The Ironhorse Trail follows the old "Milwaukee Road" railroad bed. The original tracks over Snoqualmie Pass even went through the Washington Alpine Club property. Later they built the tunnel, and still later they electrified the line. Before the days of the Interstate Highway, the train used to make two daily trips to the Pass to bring skiers up. Hyak was built by the Railroad.
Now, it is a railroad no more, but a wide trail that will take riders all the way to Idaho! We rode from Easton (where it was already free of snow) all the way to the Columbia River.
After spending Friday night at Guye Cabin a bunch of us headed over to the Trailhead at Easton. I was somewhat shocked to see so many cars there already. We had about 50 participants! Excitement was in the air as folks readied their bikes and gear. There were lots of hellos and introductions as folks got to know each other. Besides the Washington Alpine Club group, there were several related groups. One was Gino Amodei with a group of boy scouts on a "training" ride.
Our first leg was 11.5 miles from Easton to
South Cle Elum. This stretch was almost flat, losing 255' along the way. We
crossed the Yakima River a couple of times, and enjoyed the mountain
scenery. At South Cle Elum, the support teams were waiting when we arrived.
It was great to be able to make adjustments to the bikes and enjoy drinks
We also met two horses who were related to
our group. The horses did not mind the bikes, remaining quite calm as we
rode by. In some places the trail was
quite rough, consisting of large gravel. Word on the Trail on this day, was that
resurfacing is scheduled sometime in the near future. The Trail leaves the
Canyon and crosses the Ellensburg Valley to Thorp.
Some of the group cooked dinner at camp, and
others went to restaurants in town. Tim and Chris Sargent had big root beer
floats! After dinner, everyone headed to the Aquatic Center for a swim and
Jacuzzi. It was a cool night and we
were soon sound asleep with dreams of the next day's ride in our heads. The sound sleep of the just plain
4 more miles brought us to Army West
Trailhead. From here it is 23 miles to the Columbia River. This was the most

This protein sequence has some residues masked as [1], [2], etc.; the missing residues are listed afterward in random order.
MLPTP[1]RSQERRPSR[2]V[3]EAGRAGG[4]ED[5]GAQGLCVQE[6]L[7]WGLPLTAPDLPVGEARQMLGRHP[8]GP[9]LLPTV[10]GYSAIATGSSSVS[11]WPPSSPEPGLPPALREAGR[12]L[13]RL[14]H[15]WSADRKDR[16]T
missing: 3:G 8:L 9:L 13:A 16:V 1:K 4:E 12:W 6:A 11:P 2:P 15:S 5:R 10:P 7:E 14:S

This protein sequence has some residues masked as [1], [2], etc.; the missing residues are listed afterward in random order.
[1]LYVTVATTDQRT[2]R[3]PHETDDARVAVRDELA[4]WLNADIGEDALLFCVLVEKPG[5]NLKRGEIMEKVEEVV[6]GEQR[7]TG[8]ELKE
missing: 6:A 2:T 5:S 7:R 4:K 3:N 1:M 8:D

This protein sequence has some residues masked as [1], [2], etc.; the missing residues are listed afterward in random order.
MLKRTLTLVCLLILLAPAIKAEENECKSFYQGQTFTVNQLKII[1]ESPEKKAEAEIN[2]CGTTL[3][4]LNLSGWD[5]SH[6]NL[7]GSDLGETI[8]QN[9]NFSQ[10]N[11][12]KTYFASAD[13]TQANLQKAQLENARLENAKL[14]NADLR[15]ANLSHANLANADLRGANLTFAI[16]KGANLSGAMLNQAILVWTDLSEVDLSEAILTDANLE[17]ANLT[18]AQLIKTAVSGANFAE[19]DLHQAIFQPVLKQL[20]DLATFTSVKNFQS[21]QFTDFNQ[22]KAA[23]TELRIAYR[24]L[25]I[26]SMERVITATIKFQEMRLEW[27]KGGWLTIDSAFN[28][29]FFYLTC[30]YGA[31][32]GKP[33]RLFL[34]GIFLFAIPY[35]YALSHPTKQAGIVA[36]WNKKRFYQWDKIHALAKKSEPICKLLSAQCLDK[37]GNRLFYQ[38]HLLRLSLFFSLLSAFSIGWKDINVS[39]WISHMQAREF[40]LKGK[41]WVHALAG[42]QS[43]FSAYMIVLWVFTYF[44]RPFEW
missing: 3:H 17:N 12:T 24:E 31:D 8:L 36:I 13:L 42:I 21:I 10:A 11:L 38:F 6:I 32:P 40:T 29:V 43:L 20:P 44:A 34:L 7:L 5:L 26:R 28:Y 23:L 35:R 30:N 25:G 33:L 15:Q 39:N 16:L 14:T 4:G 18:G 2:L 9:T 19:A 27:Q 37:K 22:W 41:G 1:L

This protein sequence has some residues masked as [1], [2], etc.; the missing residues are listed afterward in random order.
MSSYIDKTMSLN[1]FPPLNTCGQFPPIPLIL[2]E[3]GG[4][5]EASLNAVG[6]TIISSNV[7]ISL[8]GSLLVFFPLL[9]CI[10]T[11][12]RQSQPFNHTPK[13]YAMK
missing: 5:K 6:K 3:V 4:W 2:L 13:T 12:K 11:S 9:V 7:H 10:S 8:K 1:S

feared stretch for everyone.
This far eastern leg of the trail is the wildest. It changes into the isolated, rocky and sage-covered scrublands of the Army firing range, in spring a riot of wildflowers and year-round a home to abundant wildlife. The firing range stretch is pretty spectacular because it's unspoiled. There are owls nesting in the old railroad cuts, coyotes, mule deer, game birds like pheasants and quail. We didn't see any. Chris and John Sargent did see a large snake sunning itself on the trail. They stopped to check for a rattle, it had none.
The tread in this stretch has not been upgraded to trail standard. It is sandy and all of us struggled during the 500' elevation gain over 5 miles to Bolyston Tunnel at 2,250'. Much of the time the bikes had to be walked, and we were all challenged. No one, however, turned around! Not even the youngest participants, Sean and Chloe!
Just before the cut leading to the Bolyston
Tunnel there was a nice spring area with big shade trees and green grass
overlooking the sage covered hills below. We rested and recovered from the
sand and regrouped to go through the tunnel together.
After the Tunnel, Rachel Parsons was heard
to say something like, " as long as there is not anymore sand!" We
immediately had to drive through a big mud bog from a spring. Later we had
to walk the bikes over rocks and around boulders. But, there was no more of
the dreaded sand!
Most of us struggled to finish the 18 miles
at the Columbia River. John and Chris Sargent were the first to the finish.
Amy Sargent, was the first woman, followed by Doerte Mahanay. It was fun to
see Gino Amodei and the scouts ride in! Everyone, all
26, made it by dark, all tired, exhausted, but proud of their
accomplishment! Gino and the scouts, Audrey, Doerte, and Mike rode the
entire route. I doubt there are many folks around that have done this
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